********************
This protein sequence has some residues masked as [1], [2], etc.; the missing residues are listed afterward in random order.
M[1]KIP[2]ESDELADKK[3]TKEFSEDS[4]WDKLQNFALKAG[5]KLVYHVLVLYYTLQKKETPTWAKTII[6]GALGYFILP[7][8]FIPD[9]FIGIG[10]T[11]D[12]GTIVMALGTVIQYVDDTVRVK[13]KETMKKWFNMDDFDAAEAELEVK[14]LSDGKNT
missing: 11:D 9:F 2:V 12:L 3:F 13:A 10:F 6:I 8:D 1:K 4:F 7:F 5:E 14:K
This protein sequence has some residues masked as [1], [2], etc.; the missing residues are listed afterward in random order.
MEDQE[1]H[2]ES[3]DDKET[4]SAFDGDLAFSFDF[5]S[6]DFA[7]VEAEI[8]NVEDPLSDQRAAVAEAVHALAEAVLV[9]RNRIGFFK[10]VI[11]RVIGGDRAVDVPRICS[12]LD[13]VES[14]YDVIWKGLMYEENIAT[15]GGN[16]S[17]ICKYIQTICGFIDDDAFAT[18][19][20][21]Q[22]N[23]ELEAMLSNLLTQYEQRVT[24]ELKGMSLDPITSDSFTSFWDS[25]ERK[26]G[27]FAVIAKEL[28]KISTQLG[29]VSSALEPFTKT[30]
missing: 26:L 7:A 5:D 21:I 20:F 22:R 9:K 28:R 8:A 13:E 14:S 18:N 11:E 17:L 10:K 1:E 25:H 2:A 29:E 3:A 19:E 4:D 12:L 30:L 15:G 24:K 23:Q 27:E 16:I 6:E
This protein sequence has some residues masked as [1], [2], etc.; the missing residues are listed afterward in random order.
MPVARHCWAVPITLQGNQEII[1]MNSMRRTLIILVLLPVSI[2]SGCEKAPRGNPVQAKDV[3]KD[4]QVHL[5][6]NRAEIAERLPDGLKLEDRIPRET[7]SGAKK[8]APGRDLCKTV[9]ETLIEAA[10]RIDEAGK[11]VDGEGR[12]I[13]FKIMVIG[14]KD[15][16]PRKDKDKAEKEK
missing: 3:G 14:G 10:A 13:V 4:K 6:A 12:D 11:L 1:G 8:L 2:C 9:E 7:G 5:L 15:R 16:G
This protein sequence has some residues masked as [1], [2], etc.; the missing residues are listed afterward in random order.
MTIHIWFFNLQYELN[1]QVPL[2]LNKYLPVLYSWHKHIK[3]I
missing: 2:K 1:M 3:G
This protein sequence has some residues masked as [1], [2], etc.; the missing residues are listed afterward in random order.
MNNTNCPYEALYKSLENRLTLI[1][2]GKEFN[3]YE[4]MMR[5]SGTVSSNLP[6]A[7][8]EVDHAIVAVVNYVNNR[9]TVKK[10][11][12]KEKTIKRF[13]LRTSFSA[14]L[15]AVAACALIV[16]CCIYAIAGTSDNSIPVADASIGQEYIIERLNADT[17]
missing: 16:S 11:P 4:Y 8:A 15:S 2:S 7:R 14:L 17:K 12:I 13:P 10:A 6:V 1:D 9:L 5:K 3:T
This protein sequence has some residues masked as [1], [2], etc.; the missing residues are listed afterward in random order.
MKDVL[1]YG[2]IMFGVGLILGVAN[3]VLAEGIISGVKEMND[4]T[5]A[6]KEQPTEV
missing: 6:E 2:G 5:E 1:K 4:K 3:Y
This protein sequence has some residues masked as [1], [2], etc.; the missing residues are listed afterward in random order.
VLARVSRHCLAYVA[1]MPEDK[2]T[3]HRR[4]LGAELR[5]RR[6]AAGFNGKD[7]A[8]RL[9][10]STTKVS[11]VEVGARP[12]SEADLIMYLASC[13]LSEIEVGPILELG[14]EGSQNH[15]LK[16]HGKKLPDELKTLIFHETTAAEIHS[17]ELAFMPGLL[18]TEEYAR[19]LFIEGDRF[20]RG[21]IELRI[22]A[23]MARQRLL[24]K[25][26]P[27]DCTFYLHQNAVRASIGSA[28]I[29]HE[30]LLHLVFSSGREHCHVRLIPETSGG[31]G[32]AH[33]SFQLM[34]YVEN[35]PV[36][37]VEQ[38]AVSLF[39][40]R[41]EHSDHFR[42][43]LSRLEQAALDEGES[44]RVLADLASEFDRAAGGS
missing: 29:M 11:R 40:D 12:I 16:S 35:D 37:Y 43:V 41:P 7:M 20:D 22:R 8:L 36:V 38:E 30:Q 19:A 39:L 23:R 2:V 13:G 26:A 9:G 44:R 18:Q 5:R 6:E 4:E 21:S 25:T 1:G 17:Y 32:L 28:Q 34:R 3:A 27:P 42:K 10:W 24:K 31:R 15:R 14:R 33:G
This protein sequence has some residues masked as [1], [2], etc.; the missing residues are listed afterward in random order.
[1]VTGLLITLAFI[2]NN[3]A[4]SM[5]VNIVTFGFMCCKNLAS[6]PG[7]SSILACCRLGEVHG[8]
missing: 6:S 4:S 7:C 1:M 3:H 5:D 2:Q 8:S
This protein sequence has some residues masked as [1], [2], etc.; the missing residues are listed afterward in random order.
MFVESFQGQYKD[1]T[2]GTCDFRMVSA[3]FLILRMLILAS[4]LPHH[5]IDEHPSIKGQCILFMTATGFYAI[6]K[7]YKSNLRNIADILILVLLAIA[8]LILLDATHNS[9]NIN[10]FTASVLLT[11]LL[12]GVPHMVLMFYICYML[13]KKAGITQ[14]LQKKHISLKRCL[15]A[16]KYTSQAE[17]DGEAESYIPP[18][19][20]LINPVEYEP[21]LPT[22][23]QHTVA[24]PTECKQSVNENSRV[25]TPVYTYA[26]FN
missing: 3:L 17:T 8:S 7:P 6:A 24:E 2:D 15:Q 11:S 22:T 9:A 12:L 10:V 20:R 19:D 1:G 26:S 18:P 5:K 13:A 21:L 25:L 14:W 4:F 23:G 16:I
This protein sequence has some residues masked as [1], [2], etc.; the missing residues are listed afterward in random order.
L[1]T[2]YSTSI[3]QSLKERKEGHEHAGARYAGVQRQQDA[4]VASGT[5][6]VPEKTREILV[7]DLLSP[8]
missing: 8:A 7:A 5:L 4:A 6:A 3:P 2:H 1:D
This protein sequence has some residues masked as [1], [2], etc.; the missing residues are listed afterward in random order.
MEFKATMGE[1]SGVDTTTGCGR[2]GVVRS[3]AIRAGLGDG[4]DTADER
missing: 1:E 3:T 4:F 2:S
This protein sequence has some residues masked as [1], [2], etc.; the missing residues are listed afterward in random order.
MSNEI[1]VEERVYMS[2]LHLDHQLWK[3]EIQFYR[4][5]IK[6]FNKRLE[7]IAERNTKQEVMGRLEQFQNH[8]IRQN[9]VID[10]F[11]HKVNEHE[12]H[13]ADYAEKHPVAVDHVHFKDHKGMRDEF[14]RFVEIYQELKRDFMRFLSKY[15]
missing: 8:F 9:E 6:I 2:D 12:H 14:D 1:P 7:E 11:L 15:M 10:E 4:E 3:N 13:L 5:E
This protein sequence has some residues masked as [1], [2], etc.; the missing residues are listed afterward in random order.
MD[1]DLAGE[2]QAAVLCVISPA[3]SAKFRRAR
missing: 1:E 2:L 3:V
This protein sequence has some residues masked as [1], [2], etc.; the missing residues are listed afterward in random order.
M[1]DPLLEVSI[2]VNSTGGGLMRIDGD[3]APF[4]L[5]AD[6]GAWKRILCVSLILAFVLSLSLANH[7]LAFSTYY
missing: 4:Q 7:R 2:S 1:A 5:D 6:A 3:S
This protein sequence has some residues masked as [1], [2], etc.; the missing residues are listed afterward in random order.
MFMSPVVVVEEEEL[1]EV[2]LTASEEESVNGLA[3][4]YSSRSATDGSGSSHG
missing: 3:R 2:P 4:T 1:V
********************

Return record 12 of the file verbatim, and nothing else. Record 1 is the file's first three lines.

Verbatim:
This protein sequence has some residues masked as [1], [2], etc.; the missing residues are listed afterward in random order.
MSNEI[1]VEERVYMS[2]LHLDHQLWK[3]EIQFYR[4][5]IK[6]FNKRLE[7]IAERNTKQEVMGRLEQFQNH[8]IRQN[9]VID[10]F[11]HKVNEHE[12]H[13]ADYAEKHPVAVDHVHFKDHKGMRDEF[14]RFVEIYQELKRDFMRFLSKY[15]
missing: 8:F 9:E 6:I 2:D 12:H 14:D 1:P 7:E 11:L 15:M 10:E 4:E 3:N 13:L 5:E